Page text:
Columbia Police's Community Outreach Unit now fully staffed

2 years 5 months 2 weeks ago Wednesday, March 02 2016 Mar 2, 2016 Wednesday, March 02, 2016 9:03:00 PM CST March 02, 2016 in Top Stories
By: Stephanie Sierra, KOMU 8 Reporter
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COLUMBIA - Columbia Police Department's Community Outreach Unit went into full effect Wednesday as officers work to improve relationships with the community.

Meet Officer Anthony and Officer Castile

Officer Gamal Castile (left) joins Officer Justin Anthony (right) 

It's not everyday you see police officers knocking on the doors of local residents, but that was the case Wednesday for officers in CPD's Community Outreach Unit.

Knock after knock, walking to door after door, was the path these officers took to get to know members of the community. 

It was more than just a quick hello, these officers spent time with locals to get to know them. 

"It's important we understand the needs of the community and in order to do that we need to get to know our community," Officer Justin Anthony said.

Battling the communication barrier

Sgt. Michael Hestir said in light of what happened in Ferguson, there can be a negative stigma associated with police officers that they want to work through.

"People are fed a constant and steady stream that police are bad through stories and accounts and that creates a bias," he said. "So when I get out of my car, no matter what my intent is, they may already look at me as an enemy."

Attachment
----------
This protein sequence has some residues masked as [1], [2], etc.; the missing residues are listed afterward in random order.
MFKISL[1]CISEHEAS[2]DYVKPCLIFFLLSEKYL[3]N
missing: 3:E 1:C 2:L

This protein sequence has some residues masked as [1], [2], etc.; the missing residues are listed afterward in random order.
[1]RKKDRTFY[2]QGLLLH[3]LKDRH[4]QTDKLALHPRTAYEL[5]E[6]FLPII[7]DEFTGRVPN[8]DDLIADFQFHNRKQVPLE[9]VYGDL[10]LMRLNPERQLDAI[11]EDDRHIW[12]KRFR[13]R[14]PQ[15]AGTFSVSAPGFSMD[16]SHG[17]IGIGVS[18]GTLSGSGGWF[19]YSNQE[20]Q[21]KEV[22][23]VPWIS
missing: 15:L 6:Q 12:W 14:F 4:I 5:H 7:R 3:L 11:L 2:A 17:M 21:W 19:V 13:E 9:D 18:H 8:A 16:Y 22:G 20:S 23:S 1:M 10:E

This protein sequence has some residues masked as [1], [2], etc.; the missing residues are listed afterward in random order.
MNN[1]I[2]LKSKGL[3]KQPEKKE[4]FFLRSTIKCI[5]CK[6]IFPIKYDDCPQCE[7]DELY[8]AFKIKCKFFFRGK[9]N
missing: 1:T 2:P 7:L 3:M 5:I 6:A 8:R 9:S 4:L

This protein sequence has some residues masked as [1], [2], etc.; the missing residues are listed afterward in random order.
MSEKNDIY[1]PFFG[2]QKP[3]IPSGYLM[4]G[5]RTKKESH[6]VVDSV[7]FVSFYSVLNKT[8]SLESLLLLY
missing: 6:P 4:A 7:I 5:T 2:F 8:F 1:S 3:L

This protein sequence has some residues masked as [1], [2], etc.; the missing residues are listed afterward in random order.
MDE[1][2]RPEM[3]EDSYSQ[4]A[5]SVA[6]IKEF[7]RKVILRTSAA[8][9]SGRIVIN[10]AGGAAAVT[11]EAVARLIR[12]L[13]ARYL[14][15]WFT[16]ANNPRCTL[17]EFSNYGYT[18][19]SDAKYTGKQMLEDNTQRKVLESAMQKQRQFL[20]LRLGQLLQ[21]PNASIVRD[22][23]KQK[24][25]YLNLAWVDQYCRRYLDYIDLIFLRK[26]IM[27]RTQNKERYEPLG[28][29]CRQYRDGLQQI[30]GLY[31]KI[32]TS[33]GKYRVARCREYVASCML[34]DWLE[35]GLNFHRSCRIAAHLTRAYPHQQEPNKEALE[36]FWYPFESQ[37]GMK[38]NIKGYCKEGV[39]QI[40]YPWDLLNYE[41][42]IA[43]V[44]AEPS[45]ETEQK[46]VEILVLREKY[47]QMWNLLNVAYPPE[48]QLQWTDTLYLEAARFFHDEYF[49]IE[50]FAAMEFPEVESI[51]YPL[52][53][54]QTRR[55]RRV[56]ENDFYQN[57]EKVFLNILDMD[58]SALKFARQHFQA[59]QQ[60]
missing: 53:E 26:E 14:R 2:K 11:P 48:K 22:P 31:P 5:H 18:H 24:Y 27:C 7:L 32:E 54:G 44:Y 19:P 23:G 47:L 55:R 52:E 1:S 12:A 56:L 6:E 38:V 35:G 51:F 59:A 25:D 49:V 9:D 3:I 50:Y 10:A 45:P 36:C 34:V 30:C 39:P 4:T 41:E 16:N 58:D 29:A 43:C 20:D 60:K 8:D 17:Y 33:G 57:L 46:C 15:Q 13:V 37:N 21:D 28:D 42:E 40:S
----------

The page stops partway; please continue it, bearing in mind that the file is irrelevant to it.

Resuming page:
What the unit is focused on 

The unit was kick-started back in October of 2015. The concept began around three years ago to target "hot spot" areas for crime during the summer months.

CPD added two new officers to the team in February, but officials felt that wasn't enough to effectively patrol the entire city. Now, the unit consists of six officers and one sergeant.

The team's main priority is to break down communication barriers with the public.

Hestir said, ideally, the team will be able to learn more about the communities needs and be able to enhance police performance.

"By people meeting us one on one, conversing with us, and having the chance to sit down they realize we're just people trying to do a very difficult job," he said. "It's really just lowered those barriers to communication that have existed."

Success so far

Officers are also working toward decreasing violence and property crimes and they've reported they've already seen a decrease since the program's beginning stages last year.

Hestir said the program has been off to a good start.

"We've received a lot of positive feedback from people in the neighborhoods," he said.

 Local feedback

One Columbia resident liked that the officers were reaching out but said he wished the unit could have been formed sooner.

"Why start now? When this could of happened years ago and maybe everything would've been better in our community," Christopher Kennedy said. 

Officers said there is still work to be done.

"We're still trying to figure out the best ways to address root causes of problems in the neighborhood," said Hestir. "We've increased the quality of life in the neighborhood just by listening to the concerns of the neighborhood."

Meet the team with Sgt. Michael Hestir

Officers for North Columbia:

-Officer Parker and Officer Lenger

Officers for East Columbia

-Officer Rodriquez and Officer Shull

Officers for Central Columbia:

-Officer Anthony and Officer Castile

What's next

CPD hopes to continue to expand this program, but it will depend on its success.
 
"The citizen feedback will drive our future as opposed to a police plan," Hestir said.
 
Ideally, officers hope the unit will grow within the next year.

 

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